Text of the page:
• Breaking the Fourth Wall: Jack White and Holly Golightly sing a duet in "Well, It's True That We Love One Another" and bicker how they love or don't love one another, to which Meg sings: "Will the two of you cut it out/and tell 'em [the audience] what it's really all about?"
  • Broken Record: "There's no home for you here, girl, go away".
  • Call to Agriculture: "Seven Nation Army"
    I'm going to Wichita, far from this opera forever more
    I'm gonna work the straw, make the sweat drip out of every pore
  • Cover Version: The Burt Bacharach cover "I Just Don't Know What To Do With Myself".
  • Darker and Edgier: Sports a much harder rocking sound than the poppy White Blood Cells.
  • Design Student's Orgasm: The album cover.
  • A Dog Named "Dog": The lyrics in "The Hardest Button to Button" mention the birth of a baby boy that is named "Baby".
  • Droste Image: The video for "Seven Nation Army".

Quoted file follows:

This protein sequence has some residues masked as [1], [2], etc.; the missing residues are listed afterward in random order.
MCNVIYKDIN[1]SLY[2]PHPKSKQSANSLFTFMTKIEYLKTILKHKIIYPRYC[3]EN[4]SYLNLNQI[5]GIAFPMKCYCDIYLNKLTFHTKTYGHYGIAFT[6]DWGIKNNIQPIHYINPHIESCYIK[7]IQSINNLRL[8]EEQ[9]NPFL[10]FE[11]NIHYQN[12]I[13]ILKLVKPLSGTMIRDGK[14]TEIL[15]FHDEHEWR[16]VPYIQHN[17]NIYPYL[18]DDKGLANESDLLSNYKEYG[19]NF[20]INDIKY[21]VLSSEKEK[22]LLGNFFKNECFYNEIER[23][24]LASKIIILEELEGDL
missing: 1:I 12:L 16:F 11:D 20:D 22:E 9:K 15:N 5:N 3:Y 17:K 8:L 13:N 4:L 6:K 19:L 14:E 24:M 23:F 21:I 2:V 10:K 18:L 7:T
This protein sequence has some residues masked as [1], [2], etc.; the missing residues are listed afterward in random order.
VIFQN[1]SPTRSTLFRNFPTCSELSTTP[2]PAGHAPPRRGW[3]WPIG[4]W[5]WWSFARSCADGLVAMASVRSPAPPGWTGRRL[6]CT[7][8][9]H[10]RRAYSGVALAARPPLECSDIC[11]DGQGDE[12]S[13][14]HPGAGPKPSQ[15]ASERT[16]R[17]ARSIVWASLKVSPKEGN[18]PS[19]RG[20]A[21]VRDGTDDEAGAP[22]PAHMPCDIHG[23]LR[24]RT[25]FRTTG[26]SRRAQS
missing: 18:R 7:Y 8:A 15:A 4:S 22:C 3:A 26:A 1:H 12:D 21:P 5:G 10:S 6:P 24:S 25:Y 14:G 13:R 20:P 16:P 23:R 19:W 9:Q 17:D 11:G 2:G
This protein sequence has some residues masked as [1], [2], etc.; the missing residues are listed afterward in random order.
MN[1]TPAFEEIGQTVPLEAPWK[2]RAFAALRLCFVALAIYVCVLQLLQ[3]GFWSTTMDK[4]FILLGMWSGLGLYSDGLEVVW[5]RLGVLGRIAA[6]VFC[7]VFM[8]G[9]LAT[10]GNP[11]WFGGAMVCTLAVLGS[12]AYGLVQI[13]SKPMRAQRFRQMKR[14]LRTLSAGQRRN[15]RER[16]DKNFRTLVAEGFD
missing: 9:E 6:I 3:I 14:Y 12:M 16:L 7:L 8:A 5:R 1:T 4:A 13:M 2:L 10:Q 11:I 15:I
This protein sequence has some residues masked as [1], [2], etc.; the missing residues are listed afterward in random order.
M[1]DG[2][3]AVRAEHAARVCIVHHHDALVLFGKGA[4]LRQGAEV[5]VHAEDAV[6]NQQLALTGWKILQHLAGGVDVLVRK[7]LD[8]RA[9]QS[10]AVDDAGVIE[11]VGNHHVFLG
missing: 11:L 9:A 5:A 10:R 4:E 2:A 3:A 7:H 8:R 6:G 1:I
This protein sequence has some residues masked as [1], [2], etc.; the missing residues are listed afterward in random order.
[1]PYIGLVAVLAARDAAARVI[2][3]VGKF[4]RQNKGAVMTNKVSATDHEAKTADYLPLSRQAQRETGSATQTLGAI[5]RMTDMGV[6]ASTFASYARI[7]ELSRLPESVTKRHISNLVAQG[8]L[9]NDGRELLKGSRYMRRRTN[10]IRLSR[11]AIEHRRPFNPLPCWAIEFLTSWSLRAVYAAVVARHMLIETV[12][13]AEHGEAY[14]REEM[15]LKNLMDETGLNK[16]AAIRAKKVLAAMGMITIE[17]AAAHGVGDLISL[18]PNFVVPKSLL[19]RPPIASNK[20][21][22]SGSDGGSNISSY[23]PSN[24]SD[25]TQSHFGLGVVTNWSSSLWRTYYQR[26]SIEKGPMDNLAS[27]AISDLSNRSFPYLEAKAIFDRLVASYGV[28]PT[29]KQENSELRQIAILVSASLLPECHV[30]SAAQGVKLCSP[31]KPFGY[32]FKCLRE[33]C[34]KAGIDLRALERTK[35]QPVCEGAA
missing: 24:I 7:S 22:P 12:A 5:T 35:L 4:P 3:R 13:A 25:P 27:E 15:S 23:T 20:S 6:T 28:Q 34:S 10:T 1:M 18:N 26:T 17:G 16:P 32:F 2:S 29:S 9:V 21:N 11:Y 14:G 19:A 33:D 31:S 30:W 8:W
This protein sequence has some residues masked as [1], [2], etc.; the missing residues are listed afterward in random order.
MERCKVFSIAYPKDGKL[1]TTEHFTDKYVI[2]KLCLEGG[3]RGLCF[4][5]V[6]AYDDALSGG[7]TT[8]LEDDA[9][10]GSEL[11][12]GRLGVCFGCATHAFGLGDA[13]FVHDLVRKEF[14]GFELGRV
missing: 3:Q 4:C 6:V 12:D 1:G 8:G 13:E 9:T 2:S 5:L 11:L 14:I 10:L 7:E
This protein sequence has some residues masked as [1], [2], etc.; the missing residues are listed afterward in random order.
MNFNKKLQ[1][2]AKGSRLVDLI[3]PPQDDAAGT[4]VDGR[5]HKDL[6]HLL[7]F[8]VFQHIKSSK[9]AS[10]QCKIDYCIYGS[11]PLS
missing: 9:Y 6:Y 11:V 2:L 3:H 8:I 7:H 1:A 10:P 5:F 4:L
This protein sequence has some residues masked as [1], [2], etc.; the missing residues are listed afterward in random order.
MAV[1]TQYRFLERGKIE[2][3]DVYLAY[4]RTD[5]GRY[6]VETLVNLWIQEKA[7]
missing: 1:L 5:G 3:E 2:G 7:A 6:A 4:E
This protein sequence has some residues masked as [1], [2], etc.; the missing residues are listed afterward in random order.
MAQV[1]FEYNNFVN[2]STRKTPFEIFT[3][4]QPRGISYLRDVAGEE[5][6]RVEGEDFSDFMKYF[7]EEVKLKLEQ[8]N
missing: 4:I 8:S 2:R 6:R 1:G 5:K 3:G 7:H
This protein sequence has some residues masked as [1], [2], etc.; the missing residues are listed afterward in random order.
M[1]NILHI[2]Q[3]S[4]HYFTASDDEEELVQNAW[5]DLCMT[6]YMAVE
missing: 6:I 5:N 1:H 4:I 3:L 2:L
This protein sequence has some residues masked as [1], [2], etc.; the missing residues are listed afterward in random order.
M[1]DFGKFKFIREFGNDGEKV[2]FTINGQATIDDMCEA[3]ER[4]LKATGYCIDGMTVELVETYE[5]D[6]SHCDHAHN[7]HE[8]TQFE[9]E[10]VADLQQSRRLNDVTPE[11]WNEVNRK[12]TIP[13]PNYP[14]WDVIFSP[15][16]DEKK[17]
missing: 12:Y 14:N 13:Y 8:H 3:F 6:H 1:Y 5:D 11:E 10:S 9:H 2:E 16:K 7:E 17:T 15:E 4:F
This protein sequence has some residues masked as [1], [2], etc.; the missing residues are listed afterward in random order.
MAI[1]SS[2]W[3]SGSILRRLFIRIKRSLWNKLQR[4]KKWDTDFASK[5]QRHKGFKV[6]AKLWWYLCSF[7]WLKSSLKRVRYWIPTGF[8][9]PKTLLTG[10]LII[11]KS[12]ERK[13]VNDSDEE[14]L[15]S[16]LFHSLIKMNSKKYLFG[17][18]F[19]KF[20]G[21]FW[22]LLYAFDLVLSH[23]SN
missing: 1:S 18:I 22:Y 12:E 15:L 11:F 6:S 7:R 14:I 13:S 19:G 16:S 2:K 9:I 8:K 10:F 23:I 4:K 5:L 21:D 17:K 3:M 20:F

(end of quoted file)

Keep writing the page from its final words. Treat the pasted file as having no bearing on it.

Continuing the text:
• Eek, a Mouse!!: One of the photos in the CD booklet is a close-up of Meg's bare feet as she stands on a chair, recoiling from a mouse on the floor.
  • Epic Rocking: The seven minute long "Ball and Biscuit".
  • Face on the Cover: The band is shown from a distance, full frontal, but still in the center of attention.
  • Idiosyncratic Cover Art: Much like their other albums, this one solely uses the colors red, white, and black. Look closely: you can also see an image sort of hidden in the picture. See it? No? It's an elephant.
  • Letters 2 Numbers: Subtly done with the back cover—the E's in the title are actually rendered as backwards 3's.
  • Let's Duet: "It's True That We Love One Another" is a three-way Call-and-Response Song among Jack, Meg, and English singer Holly Golightly.
  • Miniscule Rocking: "Hypnotize" is under two minutes.
  • Mythology Gag: "It's True That We Love One Another" thrives almost entirely on the Urban Legend that Jack and Meg are supposedly either brother and sister, married or former lovers, or all of the three? They tease the audience with the confusion.
  • Non-Appearing Title: "Black Math".
  • One-Word Title: Elephant, "Hypnotize".
  • Overly Long Scream: The baby in "The Hardest Button To Button" sounded like "an earthquake".